I promised this months ago, but never found the time to get it to a minimally useable state. Until now!
1bitvideo.app.zip (856.7 KB)
It’s not pretty but it works, mostly. Open a video file or drag it to the preview window, hit the play button to preview, or Save to write out a “pdv” file to disk. That also extracts the audio and saves that separately, which I’ll explain later. It saves from the current position (set with slider) to the end of the file, or when you hit Stop. I can’t decide if that makes more sense than starting from the beginning… You can change the different settings during preview to see how they affect the output.
Dither is which dithering algorithm to use. The first four are ordered, the rest are error-diffusing and pretty similar. I’m a Stucki guy, myself.
Contrast, Brightness, Scale to fit are obvious, I hope.
Frame rate is stored in the pdv and your code uses the value to figure out which frame to show when (again, more on that later).
fwd bias is a weird one. That’s how much a pixel resists flipping, if it can avoid it. This reduces flicker and also improves compression, but too much of it causes ghosting and jumbled pixels. I think 30 is a reasonable value? It probably depends on the video.
iframe every x frames: Since the fwd bias carries error forward we need a clean frame (“iframe”, for some reason) every once in a while to reset things. And since it flips more pixels than a biased frame (delta frame, or “dframe”), the iframe can produce a noticeable flicker, especially on the device screen. Changing the rate at which iframes occur affects the flicker in unpredictable ways. Play around with it, see what works! Iframes are less compressible than dframes so more iframes equals bigger files.
add reverse step to iframes: The video api lets you grab frames at random from the file, but is optimized for playing in forward order. If you’ll be playing backwards as well as forwards, this setting adds an extra dframe to generate the previous frame from an iframe.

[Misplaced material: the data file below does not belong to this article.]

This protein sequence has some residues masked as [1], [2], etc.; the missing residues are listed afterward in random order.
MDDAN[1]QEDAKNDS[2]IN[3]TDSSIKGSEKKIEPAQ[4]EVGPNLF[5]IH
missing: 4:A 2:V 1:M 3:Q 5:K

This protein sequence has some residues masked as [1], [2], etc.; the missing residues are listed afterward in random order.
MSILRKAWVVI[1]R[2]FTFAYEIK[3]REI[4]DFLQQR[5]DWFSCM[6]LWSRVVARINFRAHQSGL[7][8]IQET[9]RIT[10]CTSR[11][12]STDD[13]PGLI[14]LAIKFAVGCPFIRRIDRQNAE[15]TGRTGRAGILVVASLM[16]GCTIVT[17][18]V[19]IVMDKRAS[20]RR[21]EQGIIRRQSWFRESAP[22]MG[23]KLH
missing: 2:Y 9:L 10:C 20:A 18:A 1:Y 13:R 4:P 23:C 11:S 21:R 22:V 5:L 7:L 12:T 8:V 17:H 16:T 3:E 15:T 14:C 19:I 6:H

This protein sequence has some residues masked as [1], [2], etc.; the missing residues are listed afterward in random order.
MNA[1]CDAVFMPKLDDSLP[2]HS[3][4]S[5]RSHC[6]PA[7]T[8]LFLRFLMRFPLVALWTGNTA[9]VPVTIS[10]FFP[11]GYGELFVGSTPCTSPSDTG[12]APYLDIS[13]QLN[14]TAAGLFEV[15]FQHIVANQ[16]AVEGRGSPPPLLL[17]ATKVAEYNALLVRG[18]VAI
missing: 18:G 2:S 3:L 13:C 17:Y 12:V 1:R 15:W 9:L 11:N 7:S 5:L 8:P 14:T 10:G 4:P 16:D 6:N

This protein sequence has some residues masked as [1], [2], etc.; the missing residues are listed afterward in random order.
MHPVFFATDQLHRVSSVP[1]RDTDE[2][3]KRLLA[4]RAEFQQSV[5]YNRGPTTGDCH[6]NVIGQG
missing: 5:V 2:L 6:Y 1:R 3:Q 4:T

So about that audio file… The pdv format does not (yet) contain audio data. To play a video file synced with audio, you play the audio file in the normal way, then use its current position to figure out which frame to show. The audio file the tool saves isn’t in a format the playdate compiler recognizes so you’ll have to convert it to aif or wav yourself. (Sorry! I’ll see what it takes to make it save aif instead…) Here’s a simple video player:
playdate.display.setRefreshRate(0) video = playdate.graphics.video.new('station') video:useScreenContext() audio, loaderr = playdate.sound.fileplayer.new('station') if audio ~= nil then audio:play() else print(loaderr) end lastframe = -1 function playdate.update() local frame = math.floor(audio:getOffset() * video:getFrameRate()) if frame ~= lastframe then video:renderFrame(frame) lastframe = frame end end
station.pdx.zip (3.4 MB)
(In retrospect I shouldn’t have used a time lapse video, but that’s what I had at hand and it’s late and I want to post this and go to bed. The sped up time isn’t a glitch, it’s supposed to look like that.)
But now let’s talk about file size. The pdv in that sample there is only 15 seconds of 30 fps video and it’s 2.4 MB. (The audio is 44kHz mono, 1.3 MB uncompressed but would be 1/4 that if I’d ADPCMed it.) If you push the bias up and compress the audio, that’s around 10MB per minute of 30 fps video. That’s… not insignificant! I’m putting this tool out there as something you can play with if you’re interested, not to suggest you should be making giant FMV games.
Let me know if you have any questions or suggestions or comments or run into problems or etc.!